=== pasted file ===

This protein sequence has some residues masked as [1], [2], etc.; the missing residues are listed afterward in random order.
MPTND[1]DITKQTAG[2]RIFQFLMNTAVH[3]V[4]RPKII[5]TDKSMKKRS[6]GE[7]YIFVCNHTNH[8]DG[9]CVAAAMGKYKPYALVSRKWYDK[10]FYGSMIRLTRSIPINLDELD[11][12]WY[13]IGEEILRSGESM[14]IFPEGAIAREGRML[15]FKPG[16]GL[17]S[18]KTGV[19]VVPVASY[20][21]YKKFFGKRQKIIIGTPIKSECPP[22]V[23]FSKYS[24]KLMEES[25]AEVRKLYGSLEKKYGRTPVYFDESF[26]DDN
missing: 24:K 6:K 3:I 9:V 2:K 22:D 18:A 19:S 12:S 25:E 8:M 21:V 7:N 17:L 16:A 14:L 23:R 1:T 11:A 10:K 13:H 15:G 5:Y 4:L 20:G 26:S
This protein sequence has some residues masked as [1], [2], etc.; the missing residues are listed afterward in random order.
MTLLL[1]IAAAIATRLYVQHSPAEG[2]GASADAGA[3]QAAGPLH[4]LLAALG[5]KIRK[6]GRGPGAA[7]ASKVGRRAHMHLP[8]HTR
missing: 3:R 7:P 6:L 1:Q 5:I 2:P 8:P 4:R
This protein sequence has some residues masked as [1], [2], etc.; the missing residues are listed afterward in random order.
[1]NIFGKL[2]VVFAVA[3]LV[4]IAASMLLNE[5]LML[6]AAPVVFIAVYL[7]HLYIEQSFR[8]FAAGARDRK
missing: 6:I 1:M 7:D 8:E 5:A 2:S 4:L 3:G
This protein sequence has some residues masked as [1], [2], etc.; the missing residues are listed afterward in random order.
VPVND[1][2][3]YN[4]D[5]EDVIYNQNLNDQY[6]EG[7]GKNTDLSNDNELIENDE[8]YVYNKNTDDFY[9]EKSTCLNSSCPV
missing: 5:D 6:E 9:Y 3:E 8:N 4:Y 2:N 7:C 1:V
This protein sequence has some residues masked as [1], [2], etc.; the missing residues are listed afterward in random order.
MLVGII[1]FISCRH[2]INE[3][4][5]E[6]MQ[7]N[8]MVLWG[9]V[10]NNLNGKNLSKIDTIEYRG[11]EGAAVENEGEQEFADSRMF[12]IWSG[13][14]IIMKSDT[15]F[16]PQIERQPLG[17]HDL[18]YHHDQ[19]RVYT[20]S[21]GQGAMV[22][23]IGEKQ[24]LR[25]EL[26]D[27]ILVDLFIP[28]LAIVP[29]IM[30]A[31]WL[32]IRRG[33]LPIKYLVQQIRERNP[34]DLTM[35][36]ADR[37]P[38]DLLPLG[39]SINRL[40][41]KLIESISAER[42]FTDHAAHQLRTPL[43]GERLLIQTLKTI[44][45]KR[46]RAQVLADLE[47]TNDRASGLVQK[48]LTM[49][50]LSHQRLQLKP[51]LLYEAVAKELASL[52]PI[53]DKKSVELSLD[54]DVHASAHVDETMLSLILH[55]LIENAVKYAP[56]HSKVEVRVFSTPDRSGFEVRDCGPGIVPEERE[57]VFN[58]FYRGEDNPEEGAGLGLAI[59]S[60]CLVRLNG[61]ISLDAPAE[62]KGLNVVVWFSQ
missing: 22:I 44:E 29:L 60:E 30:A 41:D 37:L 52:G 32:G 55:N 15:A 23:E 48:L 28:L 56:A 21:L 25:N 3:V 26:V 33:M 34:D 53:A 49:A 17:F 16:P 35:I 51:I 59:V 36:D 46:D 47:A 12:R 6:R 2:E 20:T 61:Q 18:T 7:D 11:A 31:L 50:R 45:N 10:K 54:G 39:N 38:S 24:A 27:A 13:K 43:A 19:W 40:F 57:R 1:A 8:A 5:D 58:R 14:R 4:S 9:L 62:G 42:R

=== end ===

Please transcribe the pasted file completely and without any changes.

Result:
This protein sequence has some residues masked as [1], [2], etc.; the missing residues are listed afterward in random order.
MPTND[1]DITKQTAG[2]RIFQFLMNTAVH[3]V[4]RPKII[5]TDKSMKKRS[6]GE[7]YIFVCNHTNH[8]DG[9]CVAAAMGKYKPYALVSRKWYDK[10]FYGSMIRLTRSIPINLDELD[11][12]WY[13]IGEEILRSGESM[14]IFPEGAIAREGRML[15]FKPG[16]GL[17]S[18]KTGV[19]VVPVASY[20][21]YKKFFGKRQKIIIGTPIKSECPP[22]V[23]FSKYS[24]KLMEES[25]AEVRKLYGSLEKKYGRTPVYFDESF[26]DDN
missing: 24:K 6:K 3:I 9:V 2:K 22:D 18:A 19:S 12:S 25:E 8:M 21:V 7:N 17:L 16:A 14:L 23:R 1:T 11:A 10:K 13:H 15:G 5:Y 4:L 20:G 26:S
This protein sequence has some residues masked as [1], [2], etc.; the missing residues are listed afterward in random order.
MTLLL[1]IAAAIATRLYVQHSPAEG[2]GASADAGA[3]QAAGPLH[4]LLAALG[5]KIRK[6]GRGPGAA[7]ASKVGRRAHMHLP[8]HTR
missing: 3:R 7:P 6:L 1:Q 5:I 2:P 8:P 4:R
This protein sequence has some residues masked as [1], [2], etc.; the missing residues are listed afterward in random order.
[1]NIFGKL[2]VVFAVA[3]LV[4]IAASMLLNE[5]LML[6]AAPVVFIAVYL[7]HLYIEQSFR[8]FAAGARDRK
missing: 6:I 1:M 7:D 8:E 5:A 2:S 4:L 3:G
This protein sequence has some residues masked as [1], [2], etc.; the missing residues are listed afterward in random order.
VPVND[1][2][3]YN[4]D[5]EDVIYNQNLNDQY[6]EG[7]GKNTDLSNDNELIENDE[8]YVYNKNTDDFY[9]EKSTCLNSSCPV
missing: 5:D 6:E 9:Y 3:E 8:N 4:Y 2:N 7:C 1:V
This protein sequence has some residues masked as [1], [2], etc.; the missing residues are listed afterward in random order.
MLVGII[1]FISCRH[2]INE[3][4][5]E[6]MQ[7]N[8]MVLWG[9]V[10]NNLNGKNLSKIDTIEYRG[11]EGAAVENEGEQEFADSRMF[12]IWSG[13][14]IIMKSDT[15]F[16]PQIERQPLG[17]HDL[18]YHHDQ[19]RVYT[20]S[21]GQGAMV[22][23]IGEKQ[24]LR[25]EL[26]D[27]ILVDLFIP[28]LAIVP[29]IM[30]A[31]WL[32]IRRG[33]LPIKYLVQQIRERNP[34]DLTM[35][36]ADR[37]P[38]DLLPLG[39]SINRL[40][41]KLIESISAER[42]FTDHAAHQLRTPL[43]GERLLIQTLKTI[44][45]KR[46]RAQVLADLE[47]TNDRASGLVQK[48]LTM[49][50]LSHQRLQLKP[51]LLYEAVAKELASL[52]PI[53]DKKSVELSLD[54]DVHASAHVDETMLSLILH[55]LIENAVKYAP[56]HSKVEVRVFSTPDRSGFEVRDCGPGIVPEERE[57]VFN[58]FYRGEDNPEEGAGLGLAI[59]S[60]CLVRLNG[61]ISLDAPAE[62]KGLNVVVWFSQ
missing: 22:I 44:E 29:L 60:E 30:A 41:D 37:L 52:G 32:G 55:N 15:A 23:E 48:L 28:L 56:A 21:L 25:N 3:V 26:V 33:M 34:D 53:A 49:A 17:F 16:P 35:I 51:I 59:V 36:D 46:D 47:A 12:R 6:R 2:E 20:T 61:Q 18:T 7:D 11:A 31:L 50:R 45:N 10:K 54:G 39:N 38:S 24:A 27:A 13:K 43:A 19:W 40:F 57:R 1:A 8:A 5:D 58:R 14:R 4:S 9:L 62:G 42:R